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Keeping Lego Seals intact

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#1 jd5775


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Posted 08 September 2010 - 06:37 AM

Hi everyone I have a question about preserving Lego seals.

I have a bunch of sealed sets from the early 90's that I plan to keep storing for longer in good condition.  When I pulled them out however I noticed that some of the sets have seals that have worn off while some look straight from the factory.

What is the best way to preserve these seals, so they don't come off?  I know that a temperature and humidity controlled room would be ideal but I don't have access to that and need a more practical way to store them.


#2 Artanis I

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Posted 08 September 2010 - 07:38 AM

Unless you're keeping them in mint condition for your grandchildren's children, get out a knife, cut the seals, open the boxes & bags up and build the sets. That's what Lego is for!

Yeah, okay, I have some sealed boxes too. None are stickers though, they're all punch open. (ie factory sealed with glue)

#3 Flare


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Posted 08 September 2010 - 08:32 AM

Honestly, I think you should just break the seals and build them! :grin:

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#4 TheWarden


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Posted 09 September 2010 - 12:46 AM

Has anybody ever shrink-wrapped a set to preserve a set?

If so, you might make friends with certain store employees. I worked at a certain office supply store back in the day, and we had a shrink wrap machine in the back.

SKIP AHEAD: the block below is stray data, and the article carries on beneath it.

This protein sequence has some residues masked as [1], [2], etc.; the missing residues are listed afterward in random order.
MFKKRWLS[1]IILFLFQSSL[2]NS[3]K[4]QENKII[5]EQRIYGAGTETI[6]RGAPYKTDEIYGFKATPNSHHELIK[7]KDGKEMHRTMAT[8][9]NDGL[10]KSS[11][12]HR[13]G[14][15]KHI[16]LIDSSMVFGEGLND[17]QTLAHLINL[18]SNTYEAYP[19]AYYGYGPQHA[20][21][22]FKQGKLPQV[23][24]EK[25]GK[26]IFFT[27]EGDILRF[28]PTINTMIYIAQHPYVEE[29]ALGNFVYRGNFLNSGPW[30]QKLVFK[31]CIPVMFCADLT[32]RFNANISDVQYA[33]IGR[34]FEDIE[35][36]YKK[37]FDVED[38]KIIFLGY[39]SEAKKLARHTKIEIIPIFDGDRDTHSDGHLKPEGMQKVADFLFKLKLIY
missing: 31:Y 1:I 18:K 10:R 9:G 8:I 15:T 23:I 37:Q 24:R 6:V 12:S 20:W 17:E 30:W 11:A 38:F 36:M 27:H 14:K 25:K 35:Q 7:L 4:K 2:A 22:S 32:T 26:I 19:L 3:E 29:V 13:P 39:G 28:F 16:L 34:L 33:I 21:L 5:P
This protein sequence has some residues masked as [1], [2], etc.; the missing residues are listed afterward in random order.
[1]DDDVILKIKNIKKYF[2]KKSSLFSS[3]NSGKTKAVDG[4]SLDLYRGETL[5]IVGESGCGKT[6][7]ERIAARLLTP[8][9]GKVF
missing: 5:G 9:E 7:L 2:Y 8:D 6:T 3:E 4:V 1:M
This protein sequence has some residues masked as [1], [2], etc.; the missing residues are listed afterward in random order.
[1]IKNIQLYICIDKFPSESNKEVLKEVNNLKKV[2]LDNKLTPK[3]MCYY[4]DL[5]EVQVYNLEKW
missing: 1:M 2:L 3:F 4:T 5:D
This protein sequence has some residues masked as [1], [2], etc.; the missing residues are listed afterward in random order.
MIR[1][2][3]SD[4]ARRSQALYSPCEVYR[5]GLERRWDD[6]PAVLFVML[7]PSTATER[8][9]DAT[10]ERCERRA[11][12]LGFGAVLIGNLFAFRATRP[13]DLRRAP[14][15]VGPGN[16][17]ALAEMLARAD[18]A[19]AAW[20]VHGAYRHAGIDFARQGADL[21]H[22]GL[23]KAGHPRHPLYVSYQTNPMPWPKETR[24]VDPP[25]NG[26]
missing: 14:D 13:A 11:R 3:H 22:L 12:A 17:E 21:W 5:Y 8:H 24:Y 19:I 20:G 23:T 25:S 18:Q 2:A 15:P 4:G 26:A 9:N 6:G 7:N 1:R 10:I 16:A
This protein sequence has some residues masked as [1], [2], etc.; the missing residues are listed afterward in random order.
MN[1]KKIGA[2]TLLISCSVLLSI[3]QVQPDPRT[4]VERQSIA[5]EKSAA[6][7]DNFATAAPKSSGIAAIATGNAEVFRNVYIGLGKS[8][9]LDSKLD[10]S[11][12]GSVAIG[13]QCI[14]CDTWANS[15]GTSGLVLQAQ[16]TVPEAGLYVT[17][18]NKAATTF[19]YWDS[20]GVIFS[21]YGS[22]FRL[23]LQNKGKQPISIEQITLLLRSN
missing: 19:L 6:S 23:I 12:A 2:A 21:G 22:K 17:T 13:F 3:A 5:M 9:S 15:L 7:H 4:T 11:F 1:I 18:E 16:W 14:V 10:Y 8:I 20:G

If not that route, you can probably do at home with shrink wrap and a hair dryer.

Keeps dust off as well.
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#5 jd5775


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Posted 09 September 2010 - 04:27 AM

To be honest the biggest reason I don't open sets is because I plan on waiting until I can find a way to prevent degradation/yellowing of the pieces.  I love new pieces and I hate to see a brand new set that I really love start wearing away.  

If you guys want the sets to be open then buy some from me :wink:.

#6 CP5670


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Posted 09 September 2010 - 06:43 AM

The UV-based yellowing is fairly easy to avoid. Just keep the sets away from sunlight or fluorescent lighting. I have had sets built up for many years like this without any issues. There is also a second type of yellowing caused by oxygen exposure, but that can happen even if the set is unopened. The part bags back then were perforated and let air in.

I have a ton of old MISB sets from that era too, but have been steadily opening and building them over time. It's easy to keep the bricks in pristine shape if you take a few precautions with the lighting and how you disassemble the bricks.

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